- What would you expect the behavior to be for something like
URI#partition#fragID? The only behavior I am aware of for hashes is in the
context of http GET, where only the URI before the hash is sent as the
target of the GET. Do you depend on this behavior already? If so, to
accomplish what?
<HT> No, I was just wondering how we can fetch a particular fragment ID from
a particular "partition", and then dereference it.

- What do browsers have to do with the scenario?
<HT> Not much, only indirectly, granted.

You might not want to answer these questions - in that case consider them as
an indication of whether you are adequately communicating your problem to an
audience familiar with SW technologies, as I consider myself to be.
<HT> I hope I have improved on my communication skills :-)


On Jul 5, 2007, at 7:57 AM, Hans Teijgeler wrote:

> Hi,
> We ran into a problem for which I ask advice from this esteemed forum.
> First some background information: we use the SW technologies in 
> conjunction with a generic data model to create a distributed data 
> base for each engineering project, involving large numbers (in the
> hundreds) of quad stores per project.
> To give an example of using a data model "underneath" OWL: normally 
> you may see things like an <owl:Class rdf:ID="Car"/>.
> For us that would be: <part2:ClassOfInanimatePhysicalObject
> rdf:ID="Car"/> where ClassOfInanimatePhysicalObject is an entity type 
> in our data model and an owl:Class.
> If an application has data that must be shared, that data is mapped at 
> the source from its proprietary format to ISO 15926-7 format, and 
> stored in a quad store that we call a "Fašade".
> Only "owned" data are stored, other data a fetched with SPARQL for 
> other Fašades.
> Data can be "handed over" to another Fašade, thus also handing over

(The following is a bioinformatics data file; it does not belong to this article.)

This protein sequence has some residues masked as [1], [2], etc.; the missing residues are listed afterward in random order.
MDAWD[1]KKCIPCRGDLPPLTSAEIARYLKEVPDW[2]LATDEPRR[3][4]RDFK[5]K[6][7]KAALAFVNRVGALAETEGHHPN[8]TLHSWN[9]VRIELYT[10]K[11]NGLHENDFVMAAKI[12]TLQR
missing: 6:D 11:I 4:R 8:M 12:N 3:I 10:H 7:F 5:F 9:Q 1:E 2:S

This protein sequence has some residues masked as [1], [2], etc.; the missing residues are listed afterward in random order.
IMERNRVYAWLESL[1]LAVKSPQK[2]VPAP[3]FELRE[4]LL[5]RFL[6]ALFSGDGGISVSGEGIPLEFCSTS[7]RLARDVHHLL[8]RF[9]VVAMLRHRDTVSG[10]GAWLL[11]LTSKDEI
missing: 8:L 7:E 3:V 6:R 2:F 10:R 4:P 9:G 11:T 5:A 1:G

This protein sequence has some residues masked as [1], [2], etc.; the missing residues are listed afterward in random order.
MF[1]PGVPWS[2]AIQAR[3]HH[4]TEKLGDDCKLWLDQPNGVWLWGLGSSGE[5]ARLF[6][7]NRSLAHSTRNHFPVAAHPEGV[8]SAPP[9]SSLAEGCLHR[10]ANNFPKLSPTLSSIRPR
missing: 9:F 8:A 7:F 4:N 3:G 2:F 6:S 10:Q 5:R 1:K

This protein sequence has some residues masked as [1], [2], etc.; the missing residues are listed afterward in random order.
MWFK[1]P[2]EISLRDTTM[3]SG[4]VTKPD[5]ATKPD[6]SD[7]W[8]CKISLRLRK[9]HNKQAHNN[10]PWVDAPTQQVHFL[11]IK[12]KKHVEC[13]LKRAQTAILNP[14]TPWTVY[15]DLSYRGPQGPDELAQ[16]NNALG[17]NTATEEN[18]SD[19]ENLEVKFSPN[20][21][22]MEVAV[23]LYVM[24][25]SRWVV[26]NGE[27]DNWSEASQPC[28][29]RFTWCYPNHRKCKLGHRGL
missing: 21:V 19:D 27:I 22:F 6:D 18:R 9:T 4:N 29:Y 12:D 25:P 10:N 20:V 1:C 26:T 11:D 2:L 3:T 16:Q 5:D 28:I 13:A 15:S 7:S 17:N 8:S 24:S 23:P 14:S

> custody for that data.
> Quad stores that participate in a given project are known to a "CPF" 
> server (Confederation of Participating Fašades), where we distrubute 
> SPARQL queries, consolidate query results, whilst controling access 
> rights.
> For the Fašades we use RAP, and want to use the 4th column of their 
> Named Graphs for dividing the quad store into partitions like 'active 
> data', 'archive', and the like. Actually we have nine such partitions, 
> but I won't annoy you with the details.
> We use URI#fragID's all over the place.
> The question is how we can dereference any such fragment identifiers 
> inside a particular partition without having to have nine endpoints 
> (which is costly and harder to manage).
> It would be nice if we could use composite fragment identifiers like 
> URI#partition#fragID, but the second hash # would not be allowed. If 
> we would use something like URI#partition__fragID that would be 
> well-formed, but hardly usable with generic browsers (I guess).
> Please shed some light on this.
> Regards,
> Hans
> ____________________
> OntoConsult
> Hans Teijgeler
> ISO 15926 specialist
> Netherlands
> +31-72-509 2005
> www.InfowebML.ws
> hans.teijgeler@quicknet.nl
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Received on Sunday, 8 July 2007 07:47:29 UTC